Lately, come Saturday night, I’ve been experimenting with this new drink: Witch’s Brew.  It was inspired by my garden and all the herbs I cultivate there: rosemary, lavender, sage…all delicious, all medicinal, all typically associated with healers and witches because of their various magical and healing properties. I started wondering how I could fold those flavors into a tasty magical brew.

I used gin as the base because of herbaceousness and went for a bold choice of mixer: chartreuse.  It’s what gives this drink the verdant green color we typically associate with potions.  It’s also an ancient healing tincture made from over 130 herbs.  It tastes fresh, like mint and fennel, with the other herbs as a strong supporting cast.  Yum!  I paired this refreshing taste with lime because I love a good gimlet and its variants.

The real kicker to this is what I do with the gin.  I infuse it with green apples—who doesn’t think of witches without thinking of forbidden fruit?—along with rosemary and a few juniper berries to make the herbaceousness of the gin really pop.  Also because I love rosemary, the natural protector of the herb world.  Juniper berries are also fast becoming a kitchen witch staple in my home.  Did you know juniper both protects good energy and repels the negative? If that’s not magical, I don’t know what is! Add a dash of bay leaf bitters, for the leaf’s powers of divination.

As with all spells (and drinks), feel free to play with the recipe. Chartreuse might be a bit pricy for some (though a little goes a long way so it will last a while!), try swapping it out with rosemary or ginger simple syrup or apple schnapps (or both!)—it will change the flavor, but will no doubt be equally festive, if with more sugar.  The infused gin makes about two cups of yum—plenty to experiment with or to whip up a magical batch of this brew.

All good spells require a little time, a little love, and quality ingredients.  While this cocktail is a touch more labor-intensive than my others in that you first need a week to infuse the gin, it’s worth it.  Plus, while you wait, you can prepare the right kind of energy you want to infuse into this brew.  Do you need a little more magic in your life?  A little more mischief?  A dash of hope or a heading dose of healing?  Whatever you need, let it brew until you’re ready to infuse it into a batch of this tasty elixir.

 

Ingredients:
For infused gin:
2 cups gin
1 Granny Smith apple
2-4 juniper berries (depending on how strong you want the juniper flavor to be)
1 large spring of rosemary

 

For cocktail:
2 oz apple and herb-infused gin
2 dashes bay leaf bitters
.75 oz chartreuse
.5 to .75 oz freshly squeezed lime juice (depending on how tart you like it)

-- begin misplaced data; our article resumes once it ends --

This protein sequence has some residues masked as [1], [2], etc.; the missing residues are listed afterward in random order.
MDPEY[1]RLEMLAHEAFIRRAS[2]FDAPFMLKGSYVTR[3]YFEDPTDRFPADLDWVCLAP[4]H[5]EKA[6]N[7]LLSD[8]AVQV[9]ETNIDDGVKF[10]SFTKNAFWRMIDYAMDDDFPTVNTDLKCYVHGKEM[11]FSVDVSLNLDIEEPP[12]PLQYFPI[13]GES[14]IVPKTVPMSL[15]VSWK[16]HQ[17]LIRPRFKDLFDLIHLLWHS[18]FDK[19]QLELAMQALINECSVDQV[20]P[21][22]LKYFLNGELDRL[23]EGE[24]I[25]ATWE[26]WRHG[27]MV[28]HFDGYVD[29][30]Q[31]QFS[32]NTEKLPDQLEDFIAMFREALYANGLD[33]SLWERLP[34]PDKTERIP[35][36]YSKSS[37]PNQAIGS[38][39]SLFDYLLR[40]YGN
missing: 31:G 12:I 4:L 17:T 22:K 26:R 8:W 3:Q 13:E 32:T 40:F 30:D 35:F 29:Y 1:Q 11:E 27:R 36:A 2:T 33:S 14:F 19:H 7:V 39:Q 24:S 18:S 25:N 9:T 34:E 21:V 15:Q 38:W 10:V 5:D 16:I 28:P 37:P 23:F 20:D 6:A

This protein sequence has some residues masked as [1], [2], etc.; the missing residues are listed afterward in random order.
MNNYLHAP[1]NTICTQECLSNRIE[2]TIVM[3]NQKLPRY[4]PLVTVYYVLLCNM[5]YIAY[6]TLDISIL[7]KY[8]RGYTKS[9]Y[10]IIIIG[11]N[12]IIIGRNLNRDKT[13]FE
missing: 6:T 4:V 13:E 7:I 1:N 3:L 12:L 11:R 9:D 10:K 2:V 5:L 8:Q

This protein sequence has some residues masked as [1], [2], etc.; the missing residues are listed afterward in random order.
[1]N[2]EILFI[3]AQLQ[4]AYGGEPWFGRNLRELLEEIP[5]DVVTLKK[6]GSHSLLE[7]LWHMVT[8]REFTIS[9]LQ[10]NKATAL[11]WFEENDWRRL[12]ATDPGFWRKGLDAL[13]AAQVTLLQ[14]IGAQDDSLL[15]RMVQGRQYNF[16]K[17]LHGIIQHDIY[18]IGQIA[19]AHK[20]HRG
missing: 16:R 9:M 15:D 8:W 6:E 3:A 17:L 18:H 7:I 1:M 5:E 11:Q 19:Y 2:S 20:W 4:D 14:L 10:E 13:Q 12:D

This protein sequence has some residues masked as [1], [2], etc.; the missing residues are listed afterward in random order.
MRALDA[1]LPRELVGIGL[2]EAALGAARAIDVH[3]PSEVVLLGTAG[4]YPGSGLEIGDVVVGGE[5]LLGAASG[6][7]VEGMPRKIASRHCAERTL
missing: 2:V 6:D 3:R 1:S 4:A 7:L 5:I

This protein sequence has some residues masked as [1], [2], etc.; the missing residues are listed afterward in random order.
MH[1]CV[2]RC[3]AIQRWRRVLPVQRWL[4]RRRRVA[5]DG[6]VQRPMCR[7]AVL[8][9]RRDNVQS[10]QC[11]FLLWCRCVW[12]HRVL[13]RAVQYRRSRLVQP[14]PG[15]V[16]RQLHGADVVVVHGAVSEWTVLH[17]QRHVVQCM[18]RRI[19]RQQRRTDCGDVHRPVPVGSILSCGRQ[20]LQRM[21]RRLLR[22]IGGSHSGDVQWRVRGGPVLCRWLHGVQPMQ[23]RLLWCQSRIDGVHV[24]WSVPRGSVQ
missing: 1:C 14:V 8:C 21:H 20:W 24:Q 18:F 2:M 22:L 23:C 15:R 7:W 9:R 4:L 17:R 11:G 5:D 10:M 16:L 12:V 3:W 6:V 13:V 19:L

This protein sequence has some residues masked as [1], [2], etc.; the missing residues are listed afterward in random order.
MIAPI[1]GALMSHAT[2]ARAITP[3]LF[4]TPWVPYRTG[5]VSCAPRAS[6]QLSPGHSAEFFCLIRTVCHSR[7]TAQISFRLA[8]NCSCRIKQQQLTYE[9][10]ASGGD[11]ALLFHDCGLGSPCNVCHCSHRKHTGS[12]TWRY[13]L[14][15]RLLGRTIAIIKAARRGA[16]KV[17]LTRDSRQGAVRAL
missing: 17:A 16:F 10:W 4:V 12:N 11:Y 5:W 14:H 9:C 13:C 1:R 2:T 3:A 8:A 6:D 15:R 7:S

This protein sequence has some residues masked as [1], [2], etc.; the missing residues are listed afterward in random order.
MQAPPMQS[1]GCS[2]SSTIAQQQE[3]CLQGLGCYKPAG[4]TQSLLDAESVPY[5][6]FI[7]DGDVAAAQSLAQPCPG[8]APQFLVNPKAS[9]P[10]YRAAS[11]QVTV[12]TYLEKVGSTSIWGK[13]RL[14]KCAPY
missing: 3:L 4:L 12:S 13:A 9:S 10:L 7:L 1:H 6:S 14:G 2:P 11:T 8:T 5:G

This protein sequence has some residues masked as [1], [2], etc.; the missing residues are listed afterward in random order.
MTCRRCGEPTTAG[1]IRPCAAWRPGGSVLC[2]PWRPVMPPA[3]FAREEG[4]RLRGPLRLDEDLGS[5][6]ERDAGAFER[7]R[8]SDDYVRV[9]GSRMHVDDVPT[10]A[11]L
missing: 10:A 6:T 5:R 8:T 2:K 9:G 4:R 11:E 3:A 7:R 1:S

In infuse gin, slice green apple and place in clean mason jar.  Squeeze juniper berries so they crack a little—this will help the alcohol absorb their flavor more—and place in jar.  Pour gin over ingredients and let sit for a week, shaking when you remember to.  A day or two before you want to enjoy your cocktail, throw in a sprig of rosemary that has been slightly bruised, again, to help the alcohol better absorb its flavor.  I wait for a little on the rosemary because the fresh stuff takes less time to be extracted in alcohol and letting it sit too long in the gin muddies the flavor.  To use, pour gin through a strainer into a clean mason jar.

For the cocktail, mix gin, chartreuse, lime juice, and a dash of bitters in a shaker.  Add ice and shake until the container is frosty. Serves one—so double or triple the batch and invite your coven over. Pair with a chilly autumn night, a full moon, and a handful of spells.  Cauldron optional.

This post originally appeared on Enchantment Learning and Living, home of professor, writer, and bruja Maria DeBlassie, where true magic is in the everyday!


About the Author:

 

Maria DeBlassie, Ph.D. is a native New Mexican mestiza blogger, award-winning writer, and award-winning educator living in the Land of Enchantment. Her first book, Everyday Enchantments: Musings on Ordinary Magic and Daily Conjurings (Moon Books 2018), and her ongoing blog, Enchantment Learning and Living are about everyday magic, ordinary gothic, and the life of a kitchen witch. When she is not practicing her own brand of brujeria, she’s reading, teaching, and writing about bodice rippers and things that go bump in the night. She is forever looking for magic in her life and somehow always finding more than she thought was there.

Find out more about Maria and conjuring everyday magic at  https://mariadeblassie.com/